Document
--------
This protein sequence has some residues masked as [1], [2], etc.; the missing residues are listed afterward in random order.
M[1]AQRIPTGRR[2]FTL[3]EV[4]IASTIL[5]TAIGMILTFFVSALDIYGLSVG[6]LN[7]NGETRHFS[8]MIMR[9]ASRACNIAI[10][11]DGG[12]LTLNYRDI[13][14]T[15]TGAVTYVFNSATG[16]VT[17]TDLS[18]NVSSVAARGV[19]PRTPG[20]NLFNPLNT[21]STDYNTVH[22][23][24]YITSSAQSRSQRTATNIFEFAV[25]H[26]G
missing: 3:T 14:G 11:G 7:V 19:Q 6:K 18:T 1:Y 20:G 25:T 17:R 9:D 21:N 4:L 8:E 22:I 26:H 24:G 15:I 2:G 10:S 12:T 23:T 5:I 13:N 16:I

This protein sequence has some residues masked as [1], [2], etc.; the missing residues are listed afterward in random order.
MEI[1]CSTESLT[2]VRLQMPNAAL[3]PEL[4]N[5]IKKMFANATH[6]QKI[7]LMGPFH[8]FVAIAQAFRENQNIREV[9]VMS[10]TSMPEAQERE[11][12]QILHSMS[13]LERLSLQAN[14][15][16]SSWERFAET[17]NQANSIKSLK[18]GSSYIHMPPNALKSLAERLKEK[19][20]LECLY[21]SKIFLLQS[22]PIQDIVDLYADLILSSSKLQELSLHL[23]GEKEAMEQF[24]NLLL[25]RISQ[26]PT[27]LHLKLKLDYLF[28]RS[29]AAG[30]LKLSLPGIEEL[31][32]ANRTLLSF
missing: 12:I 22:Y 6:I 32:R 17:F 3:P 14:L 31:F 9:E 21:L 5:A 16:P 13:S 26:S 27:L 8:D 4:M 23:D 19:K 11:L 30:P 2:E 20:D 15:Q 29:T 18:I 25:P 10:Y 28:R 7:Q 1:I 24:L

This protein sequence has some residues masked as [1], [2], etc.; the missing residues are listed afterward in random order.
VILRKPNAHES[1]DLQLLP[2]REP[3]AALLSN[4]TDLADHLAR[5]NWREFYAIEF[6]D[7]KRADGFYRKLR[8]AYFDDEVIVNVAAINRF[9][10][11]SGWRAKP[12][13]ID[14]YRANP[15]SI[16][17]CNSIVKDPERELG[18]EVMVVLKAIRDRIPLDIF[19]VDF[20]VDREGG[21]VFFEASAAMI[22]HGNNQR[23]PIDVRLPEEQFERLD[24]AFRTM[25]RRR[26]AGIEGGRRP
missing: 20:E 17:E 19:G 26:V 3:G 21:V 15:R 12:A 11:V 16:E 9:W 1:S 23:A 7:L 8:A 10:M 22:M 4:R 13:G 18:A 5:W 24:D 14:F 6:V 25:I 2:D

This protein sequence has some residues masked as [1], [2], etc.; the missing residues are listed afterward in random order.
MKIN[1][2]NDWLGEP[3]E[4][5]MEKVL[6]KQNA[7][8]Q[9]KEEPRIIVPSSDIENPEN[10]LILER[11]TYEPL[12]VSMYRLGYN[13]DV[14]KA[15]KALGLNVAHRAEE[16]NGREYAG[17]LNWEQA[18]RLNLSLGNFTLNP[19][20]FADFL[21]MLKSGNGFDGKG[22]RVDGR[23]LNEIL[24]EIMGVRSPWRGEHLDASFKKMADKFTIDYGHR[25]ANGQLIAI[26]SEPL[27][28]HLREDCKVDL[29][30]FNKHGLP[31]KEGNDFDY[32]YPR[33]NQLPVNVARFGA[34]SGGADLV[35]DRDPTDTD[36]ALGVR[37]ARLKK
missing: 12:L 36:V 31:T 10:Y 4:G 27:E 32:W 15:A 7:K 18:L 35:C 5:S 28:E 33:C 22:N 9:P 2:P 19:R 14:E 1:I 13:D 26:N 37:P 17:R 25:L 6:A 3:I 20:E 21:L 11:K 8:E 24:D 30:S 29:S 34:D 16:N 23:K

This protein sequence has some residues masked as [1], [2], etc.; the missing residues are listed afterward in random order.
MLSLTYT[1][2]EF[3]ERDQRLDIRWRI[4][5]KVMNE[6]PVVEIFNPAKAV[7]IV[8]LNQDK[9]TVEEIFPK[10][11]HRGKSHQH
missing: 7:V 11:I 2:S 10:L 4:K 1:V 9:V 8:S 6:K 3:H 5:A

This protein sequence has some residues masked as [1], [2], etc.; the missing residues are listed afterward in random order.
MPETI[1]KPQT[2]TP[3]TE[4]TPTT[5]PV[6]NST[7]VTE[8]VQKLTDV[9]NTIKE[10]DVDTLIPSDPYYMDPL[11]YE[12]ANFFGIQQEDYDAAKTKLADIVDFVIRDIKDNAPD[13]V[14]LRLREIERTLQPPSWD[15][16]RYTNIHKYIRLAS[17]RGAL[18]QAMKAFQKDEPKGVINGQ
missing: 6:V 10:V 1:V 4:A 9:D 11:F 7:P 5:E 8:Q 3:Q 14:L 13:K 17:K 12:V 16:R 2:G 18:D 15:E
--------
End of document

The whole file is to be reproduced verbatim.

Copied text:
This protein sequence has some residues masked as [1], [2], etc.; the missing residues are listed afterward in random order.
M[1]AQRIPTGRR[2]FTL[3]EV[4]IASTIL[5]TAIGMILTFFVSALDIYGLSVG[6]LN[7]NGETRHFS[8]MIMR[9]ASRACNIAI[10][11]DGG[12]LTLNYRDI[13][14]T[15]TGAVTYVFNSATG[16]VT[17]TDLS[18]NVSSVAARGV[19]PRTPG[20]NLFNPLNT[21]STDYNTVH[22][23][24]YITSSAQSRSQRTATNIFEFAV[25]H[26]G
missing: 3:T 14:G 11:G 7:V 19:Q 6:K 18:T 1:Y 20:G 25:T 17:R 9:D 21:N 4:L 8:E 22:I 26:H 24:G 15:I 2:G 10:S 12:T 23:T 5:I 13:N 16:I

This protein sequence has some residues masked as [1], [2], etc.; the missing residues are listed afterward in random order.
MEI[1]CSTESLT[2]VRLQMPNAAL[3]PEL[4]N[5]IKKMFANATH[6]QKI[7]LMGPFH[8]FVAIAQAFRENQNIREV[9]VMS[10]TSMPEAQERE[11][12]QILHSMS[13]LERLSLQAN[14][15][16]SSWERFAET[17]NQANSIKSLK[18]GSSYIHMPPNALKSLAERLKEK[19][20]LECLY[21]SKIFLLQS[22]PIQDIVDLYADLILSSSKLQELSLHL[23]GEKEAMEQF[24]NLLL[25]RISQ[26]PT[27]LHLKLKLDYLF[28]RS[29]AAG[30]LKLSLPGIEEL[31][32]ANRTLLSF
missing: 12:I 22:Y 6:I 32:R 17:F 3:P 14:L 31:F 9:E 21:L 5:A 16:P 13:S 26:S 27:L 8:D 4:M 23:D 19:K 11:L 30:P 2:E 20:D 15:Q 29:T 18:I 25:P 10:Y 28:R 7:Q 1:I 24:L

This protein sequence has some residues masked as [1], [2], etc.; the missing residues are listed afterward in random order.
VILRKPNAHES[1]DLQLLP[2]REP[3]AALLSN[4]TDLADHLAR[5]NWREFYAIEF[6]D[7]KRADGFYRKLR[8]AYFDDEVIVNVAAINRF[9][10][11]SGWRAKP[12][13]ID[14]YRANP[15]SI[16][17]CNSIVKDPERELG[18]EVMVVLKAIRDRIPLDIF[19]VDF[20]VDREGG[21]VFFEASAAMI[22]HGNNQR[23]PIDVRLPEEQFERLD[24]AFRTM[25]RRR[26]AGIEGGRRP
missing: 20:E 17:E 19:G 26:V 3:G 21:V 15:R 12:A 11:V 16:E 9:W 1:S 23:A 7:L 8:A 10:M 22:M 4:R 13:G 18:A 5:W 24:D 14:F 6:V 25:I 2:D

This protein sequence has some residues masked as [1], [2], etc.; the missing residues are listed afterward in random order.
MKIN[1][2]NDWLGEP[3]E[4][5]MEKVL[6]KQNA[7][8]Q[9]KEEPRIIVPSSDIENPEN[10]LILER[11]TYEPL[12]VSMYRLGYN[13]DV[14]KA[15]KALGLNVAHRAEE[16]NGREYAG[17]LNWEQA[18]RLNLSLGNFTLNP[19][20]FADFL[21]MLKSGNGFDGKG[22]RVDGR[23]LNEIL[24]EIMGVRSPWRGEHLDASFKKMADKFTIDYGHR[25]ANGQLIAI[26]SEPL[27][28]HLREDCKVDL[29][30]FNKHGLP[31]KEGNDFDY[32]YPR[33]NQLPVNVARFGA[34]SGGADLV[35]DRDPTDTD[36]ALGVR[37]ARLKK
missing: 12:L 36:V 31:T 10:Y 4:G 27:E 32:W 15:A 7:K 18:L 35:C 5:S 28:E 33:C 22:N 9:P 2:P 19:R 14:E 1:I 13:D 26:N 37:P 17:R 25:L 6:A 3:I 20:E 21:L 11:K 8:E 24:D 30:S 29:S 34:D 16:N 23:K

This protein sequence has some residues masked as [1], [2], etc.; the missing residues are listed afterward in random order.
MLSLTYT[1][2]EF[3]ERDQRLDIRWRI[4][5]KVMNE[6]PVVEIFNPAKAV[7]IV[8]LNQDK[9]TVEEIFPK[10][11]HRGKSHQH
missing: 7:V 11:I 2:S 10:L 4:K 1:V 9:V 8:S 6:K 3:H 5:A

This protein sequence has some residues masked as [1], [2], etc.; the missing residues are listed afterward in random order.
MPETI[1]KPQT[2]TP[3]TE[4]TPTT[5]PV[6]NST[7]VTE[8]VQKLTDV[9]NTIKE[10]DVDTLIPSDPYYMDPL[11]YE[12]ANFFGIQQEDYDAAKTKLADIVDFVIRDIKDNAPD[13]V[14]LRLREIERTLQPPSWD[15][16]RYTNIHKYIRLAS[17]RGAL[18]QAMKAFQKDEPKGVINGQ
missing: 6:V 10:V 1:V 4:A 9:D 11:F 7:P 5:E 8:Q 3:Q 14:L 13:K 17:K 12:V 16:R 2:G 18:D 15:E